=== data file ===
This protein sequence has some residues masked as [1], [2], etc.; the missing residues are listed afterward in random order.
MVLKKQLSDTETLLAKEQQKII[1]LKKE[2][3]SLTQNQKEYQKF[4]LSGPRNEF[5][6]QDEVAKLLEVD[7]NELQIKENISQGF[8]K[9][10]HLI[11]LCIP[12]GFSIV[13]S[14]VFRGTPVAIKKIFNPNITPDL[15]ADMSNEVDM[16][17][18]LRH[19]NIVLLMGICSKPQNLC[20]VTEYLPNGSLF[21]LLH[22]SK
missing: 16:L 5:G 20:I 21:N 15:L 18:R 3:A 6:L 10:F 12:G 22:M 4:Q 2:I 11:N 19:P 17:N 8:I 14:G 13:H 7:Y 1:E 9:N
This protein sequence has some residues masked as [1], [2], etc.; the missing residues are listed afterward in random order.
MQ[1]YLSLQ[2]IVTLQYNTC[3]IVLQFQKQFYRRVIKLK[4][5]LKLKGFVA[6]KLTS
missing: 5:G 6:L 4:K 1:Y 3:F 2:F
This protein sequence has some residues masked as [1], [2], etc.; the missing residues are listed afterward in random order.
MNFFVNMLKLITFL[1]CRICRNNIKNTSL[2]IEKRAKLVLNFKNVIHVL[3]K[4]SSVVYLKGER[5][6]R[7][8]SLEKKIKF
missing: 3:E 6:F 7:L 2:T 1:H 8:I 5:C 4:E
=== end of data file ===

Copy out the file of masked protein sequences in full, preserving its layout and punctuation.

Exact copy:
This protein sequence has some residues masked as [1], [2], etc.; the missing residues are listed afterward in random order.
MVLKKQLSDTETLLAKEQQKII[1]LKKE[2][3]SLTQNQKEYQKF[4]LSGPRNEF[5][6]QDEVAKLLEVD[7]NELQIKENISQGF[8]K[9][10]HLI[11]LCIP[12]GFSIV[13]S[14]VFRGTPVAIKKIFNPNITPDL[15]ADMSNEVDM[16][17][18]LRH[19]NIVLLMGICSKPQNLC[20]VTEYLPNGSLF[21]LLH[22]SK
missing: 16:L 5:G 20:I 21:N 15:L 18:R 3:A 6:L 10:F 12:G 22:M 4:Q 2:I 11:N 19:P 17:N 8:I 14:G 13:H 7:Y 1:E 9:N
This protein sequence has some residues masked as [1], [2], etc.; the missing residues are listed afterward in random order.
MQ[1]YLSLQ[2]IVTLQYNTC[3]IVLQFQKQFYRRVIKLK[4][5]LKLKGFVA[6]KLTS
missing: 5:G 6:L 4:K 1:Y 3:F 2:F
This protein sequence has some residues masked as [1], [2], etc.; the missing residues are listed afterward in random order.
MNFFVNMLKLITFL[1]CRICRNNIKNTSL[2]IEKRAKLVLNFKNVIHVL[3]K[4]SSVVYLKGER[5][6]R[7][8]SLEKKIKF
missing: 3:E 6:F 7:L 2:T 1:H 8:I 5:C 4:E